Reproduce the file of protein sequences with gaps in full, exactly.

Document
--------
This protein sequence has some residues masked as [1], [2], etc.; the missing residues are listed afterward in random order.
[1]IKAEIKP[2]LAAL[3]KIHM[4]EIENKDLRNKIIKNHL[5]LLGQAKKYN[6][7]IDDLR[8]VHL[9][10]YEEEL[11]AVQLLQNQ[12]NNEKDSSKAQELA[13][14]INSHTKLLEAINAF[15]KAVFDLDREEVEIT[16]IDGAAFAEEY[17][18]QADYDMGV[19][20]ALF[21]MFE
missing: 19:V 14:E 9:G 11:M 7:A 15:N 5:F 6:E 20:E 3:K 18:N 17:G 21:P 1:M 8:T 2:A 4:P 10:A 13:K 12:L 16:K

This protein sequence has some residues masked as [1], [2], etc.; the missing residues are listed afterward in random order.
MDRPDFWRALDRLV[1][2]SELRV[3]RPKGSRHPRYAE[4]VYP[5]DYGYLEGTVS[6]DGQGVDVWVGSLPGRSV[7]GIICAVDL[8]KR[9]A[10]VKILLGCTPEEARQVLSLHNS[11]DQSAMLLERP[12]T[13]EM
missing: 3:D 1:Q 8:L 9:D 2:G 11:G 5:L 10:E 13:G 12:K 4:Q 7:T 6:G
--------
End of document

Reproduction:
This protein sequence has some residues masked as [1], [2], etc.; the missing residues are listed afterward in random order.
[1]IKAEIKP[2]LAAL[3]KIHM[4]EIENKDLRNKIIKNHL[5]LLGQAKKYN[6][7]IDDLR[8]VHL[9][10]YEEEL[11]AVQLLQNQ[12]NNEKDSSKAQELA[13][14]INSHTKLLEAINAF[15]KAVFDLDREEVEIT[16]IDGAAFAEEY[17][18]QADYDMGV[19][20]ALF[21]MFE
missing: 19:V 14:E 9:G 11:M 7:A 15:N 5:F 6:E 20:E 3:K 18:N 17:G 21:P 1:M 8:T 2:A 4:P 10:A 13:K 12:L 16:K

This protein sequence has some residues masked as [1], [2], etc.; the missing residues are listed afterward in random order.
MDRPDFWRALDRLV[1][2]SELRV[3]RPKGSRHPRYAE[4]VYP[5]DYGYLEGTVS[6]DGQGVDVWVGSLPGRSV[7]GIICAVDL[8]KR[9]A[10]VKILLGCTPEEARQVLSLHNS[11]DQSAMLLERP[12]T[13]EM
missing: 3:D 1:Q 8:L 9:D 2:G 11:G 5:L 10:E 13:G 12:K 4:Q 7:T 6:G